Everyone at AAPP and DVB and others who’s names I cannot mention; Jackie San (for filming everything); Verity & Laura at Amnesty UK; Paul & Tim at Handcrafted Films; but most importantly of all, I would like to thank the former political prisoners themselves who have taken part and those who I am yet to meet. Without you there is nothing, but with you there is everything. I will not stop until your colleagues are free.

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The Cobbled Streets of London Hide 10 Years In Hell

Dateline London once again and despite knowing Ko Zaw Zaw Aung for some time, finally we manage to meet to chat and take his portrait. That’s the problem with constantly being on the move. Zaw Zaw Aung was a Rangoon University student when he was first arrested in March 1988 at the Phone Maw incident when he was detained for one week. Along with his colleagues, Htay Kywe, Min Zeya and others from the 88 Generation Students they re-formed the outlawed ‘BaKaTha’ student movement in the build up to the 1988 mass uprisings – and now it’s re-forming saw the birth of the ABFSU with Min Ko Naing installed as it’s president. The ABFSU or BaKaTha was formed in the 1920s and subsequently led by General Aung San. It has been at the forefront of the independence and pro-democracy struggles in Burma.

Zaw Zaw Aung

Along with his colleagues as one of the students leading the demonstrations he was arrested on 27th July 1989 and under sections 5(J) and 17(1) he was sentenced to 10 years in prison on 5th November 1989. He spent 2 years in Insein prison before being transferred to Tharawaddy prison where he served his full 10 year sentence before being released in November 1999.

After his release from prison all he knew about were his previous political activities, but continuing them was virtually impossible due to constant surveillance and harassment from MI. He started working with his colleagues doing welfare, health and social programmes for political prisoners’ families. He was a founder of Pyinnyar Ahlin Yaung school in 17th District in South Dagon which provided education and welfare to 400 students including 150 orphans. In 2004 when Min Ko Naing and other student leaders from the 1988 movement were released he was able to join up with his colleagues in forming the 88 Generation Students which was officially formed in 2006. He worked alongside Ma Phyu Phyu Tin (NLD) providing care and assistance to HIV sufferers for more than 18 months. But faced with the ever-growing threat of being arrested once again he was forced to flee Burma – having already spent 10 years in jail he couldn’t face suffering the torture, abuse and mental and physical suffering he previously endured in jail so was forced to flee to the Thai-Burma border in November 2005. Like so many before him and so many still today, the inhumane treatment of political prisoners by the SPDC is in clear breach of the UN’s Declaration of Human Rights in so many ways. Article 9 clearly states that “No-one shall be subjected to arbitrary detention, arrest or exile.” Yet again the case of Zaw Zaw Aung shows clear abuse of his human rights for all of these three things.

At Mae Sot he worked at AAPP before applying to join the UNHCR re-settlement programme. He spent over 1 year in Nupo refugee camp before being re-settled to the UK on 19th October 2007.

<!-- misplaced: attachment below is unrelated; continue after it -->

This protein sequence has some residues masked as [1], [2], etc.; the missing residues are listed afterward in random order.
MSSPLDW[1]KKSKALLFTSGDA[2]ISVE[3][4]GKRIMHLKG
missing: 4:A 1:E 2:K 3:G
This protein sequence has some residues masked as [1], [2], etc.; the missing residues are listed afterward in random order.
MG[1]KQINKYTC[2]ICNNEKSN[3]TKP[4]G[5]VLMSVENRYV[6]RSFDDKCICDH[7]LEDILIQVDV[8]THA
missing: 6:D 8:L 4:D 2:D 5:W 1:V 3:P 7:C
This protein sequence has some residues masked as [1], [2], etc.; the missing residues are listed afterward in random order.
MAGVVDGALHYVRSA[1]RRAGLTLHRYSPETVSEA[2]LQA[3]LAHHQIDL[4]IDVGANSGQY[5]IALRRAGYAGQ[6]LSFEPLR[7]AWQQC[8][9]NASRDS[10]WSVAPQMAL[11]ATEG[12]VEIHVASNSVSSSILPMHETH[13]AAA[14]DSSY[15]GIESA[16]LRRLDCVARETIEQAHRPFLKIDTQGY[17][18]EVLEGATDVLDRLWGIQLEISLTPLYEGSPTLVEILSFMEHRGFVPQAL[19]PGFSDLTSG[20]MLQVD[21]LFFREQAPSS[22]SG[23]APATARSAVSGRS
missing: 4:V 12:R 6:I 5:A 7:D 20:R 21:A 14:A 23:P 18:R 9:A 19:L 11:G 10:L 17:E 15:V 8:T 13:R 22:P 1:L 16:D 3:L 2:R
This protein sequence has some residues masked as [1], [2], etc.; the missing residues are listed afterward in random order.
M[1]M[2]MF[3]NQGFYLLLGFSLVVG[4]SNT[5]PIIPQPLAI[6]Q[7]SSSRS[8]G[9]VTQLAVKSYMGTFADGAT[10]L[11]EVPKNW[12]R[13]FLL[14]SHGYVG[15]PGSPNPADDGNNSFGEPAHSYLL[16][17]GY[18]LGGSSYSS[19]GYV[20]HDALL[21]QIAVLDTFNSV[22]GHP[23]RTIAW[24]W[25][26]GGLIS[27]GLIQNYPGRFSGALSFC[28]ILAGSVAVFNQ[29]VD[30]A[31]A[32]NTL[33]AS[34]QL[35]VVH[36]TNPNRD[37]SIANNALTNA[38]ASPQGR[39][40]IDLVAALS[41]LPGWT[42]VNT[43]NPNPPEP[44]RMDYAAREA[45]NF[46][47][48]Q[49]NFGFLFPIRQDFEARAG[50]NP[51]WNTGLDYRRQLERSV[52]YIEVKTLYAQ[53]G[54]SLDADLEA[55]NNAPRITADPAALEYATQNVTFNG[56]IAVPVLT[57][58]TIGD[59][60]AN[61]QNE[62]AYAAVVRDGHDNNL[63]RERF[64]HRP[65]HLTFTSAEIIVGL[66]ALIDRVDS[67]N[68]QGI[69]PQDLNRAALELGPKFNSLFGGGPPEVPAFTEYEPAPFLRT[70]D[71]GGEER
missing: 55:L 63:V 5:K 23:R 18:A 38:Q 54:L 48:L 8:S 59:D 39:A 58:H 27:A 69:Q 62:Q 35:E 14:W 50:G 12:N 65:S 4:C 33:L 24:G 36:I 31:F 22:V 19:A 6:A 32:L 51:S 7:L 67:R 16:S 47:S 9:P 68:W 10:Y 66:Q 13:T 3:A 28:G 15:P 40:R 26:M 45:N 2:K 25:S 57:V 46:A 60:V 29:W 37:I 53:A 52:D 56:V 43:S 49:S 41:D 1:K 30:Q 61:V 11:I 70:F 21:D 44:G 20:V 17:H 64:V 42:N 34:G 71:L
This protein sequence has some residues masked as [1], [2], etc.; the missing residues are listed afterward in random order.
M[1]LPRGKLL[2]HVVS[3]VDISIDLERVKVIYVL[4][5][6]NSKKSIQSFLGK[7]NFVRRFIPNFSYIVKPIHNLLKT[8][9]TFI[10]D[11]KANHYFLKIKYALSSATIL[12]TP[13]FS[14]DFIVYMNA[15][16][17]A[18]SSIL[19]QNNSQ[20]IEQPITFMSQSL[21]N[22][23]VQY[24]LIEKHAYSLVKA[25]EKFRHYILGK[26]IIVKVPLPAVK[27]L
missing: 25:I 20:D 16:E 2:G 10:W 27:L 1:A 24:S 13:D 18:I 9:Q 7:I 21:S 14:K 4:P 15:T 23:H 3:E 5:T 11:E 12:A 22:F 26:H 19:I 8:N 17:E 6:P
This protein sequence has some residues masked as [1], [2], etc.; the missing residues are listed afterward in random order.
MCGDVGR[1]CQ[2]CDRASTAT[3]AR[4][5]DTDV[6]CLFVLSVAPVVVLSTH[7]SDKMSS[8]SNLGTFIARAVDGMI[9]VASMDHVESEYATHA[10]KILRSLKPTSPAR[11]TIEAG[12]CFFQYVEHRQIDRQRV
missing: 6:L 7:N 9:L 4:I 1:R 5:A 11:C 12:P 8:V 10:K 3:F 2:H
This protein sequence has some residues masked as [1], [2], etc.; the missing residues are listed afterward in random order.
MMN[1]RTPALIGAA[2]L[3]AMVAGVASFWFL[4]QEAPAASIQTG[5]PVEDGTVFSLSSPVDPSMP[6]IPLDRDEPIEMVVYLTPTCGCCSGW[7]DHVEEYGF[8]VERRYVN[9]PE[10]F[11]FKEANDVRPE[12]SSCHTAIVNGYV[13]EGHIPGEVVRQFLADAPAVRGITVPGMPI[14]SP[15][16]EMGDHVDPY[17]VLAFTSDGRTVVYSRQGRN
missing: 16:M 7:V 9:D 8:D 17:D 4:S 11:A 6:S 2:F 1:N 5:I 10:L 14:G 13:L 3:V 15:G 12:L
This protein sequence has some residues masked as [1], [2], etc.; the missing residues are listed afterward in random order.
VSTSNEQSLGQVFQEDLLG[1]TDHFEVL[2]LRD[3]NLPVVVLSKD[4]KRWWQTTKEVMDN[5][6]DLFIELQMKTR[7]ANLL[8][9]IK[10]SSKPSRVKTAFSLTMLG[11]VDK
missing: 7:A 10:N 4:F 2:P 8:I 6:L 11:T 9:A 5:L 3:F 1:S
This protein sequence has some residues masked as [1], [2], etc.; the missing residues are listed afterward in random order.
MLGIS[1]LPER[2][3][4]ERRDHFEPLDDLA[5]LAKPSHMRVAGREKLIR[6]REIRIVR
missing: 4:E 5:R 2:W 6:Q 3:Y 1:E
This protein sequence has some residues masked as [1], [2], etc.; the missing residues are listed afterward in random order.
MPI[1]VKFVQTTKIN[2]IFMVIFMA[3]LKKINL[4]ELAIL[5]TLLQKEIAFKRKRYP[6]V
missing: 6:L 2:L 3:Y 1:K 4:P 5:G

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EXCLUSIVE: British Foreign Minister Stands Up For Burma’s Political Prisoners

The gauntlet has been well and truely thrown down by the British Government – Foreign minister Jeremy Browne MP stands in solidarity with Burma’s former political prisoners demanding the unconditional release of all of Burma’s political prisoners.

British Foreign Minister, Jeremy Browne MP

He had previously had his photo taken whilst speaking at Amnesty HQ last week but I managed to arrange a 30 second photo shoot (and a slightly longer chat!) after the briefing given by British Ambassador to Burma, Andy Heyn. The room was about a s dark as cell in Insein but we did our best and even managed a bit of undercover filming from DVB without anyone knowing… no change there then!

So will fellow MPs from the opposition party follow on from the governments lead?… stay tuned to find out…

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Burma’s Political Prisoners – THE BIG ISSUE

Burma’s political prisoners are officially The Big Issue. A great UK magazine (for what it stands for) has published a four page article featuring 10 portraits from the campaign and also the chance for all to see some that haven’t been seen before (I’m always trying to vary them as much as possible, but so far picture editors seem to be consistent in their choices to publish out of the 170 available!).

Unfortunately the magazine isn’t available online but you can view and download the article here:

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British Foreign Minister Stands With Burma’s Political Prisoners

Today an exclusive coup as British Foreign Minister Jeremy Browne joined the campaign to free Burma’s political prisoners. Standing with Amnesty UK Director, Kate Allen, he wrote the name of Mie Mie on his hand and stood to show his solidarity with the former political prisoners who are leading this campaign. Mie Mie @ Thin Thin Aye, a member of the 88 Generation Students, is currently detained in Katha prison serving a 65 years sentence. Kate Allen had the name of 88 Generation Student Htay Kywe written on her hand. He is also currently serving a 65 year sentence in Buthidaung prison.

Click on the Foreign Office website to read more.

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Radio Free Asia Interview at The Amnesty Exhibition

Just before the exhibition launched on Monday evening Radio Free Asia (RFA) did an interview with me about political prisoners and Kate Allen, Director of Amnesty International UK, also joined us. Thanks to Ma Aye Hnin Nyo for the interview – it was broadcast back into Burma on 24th June.

You can listen to it below by clicking on the icon: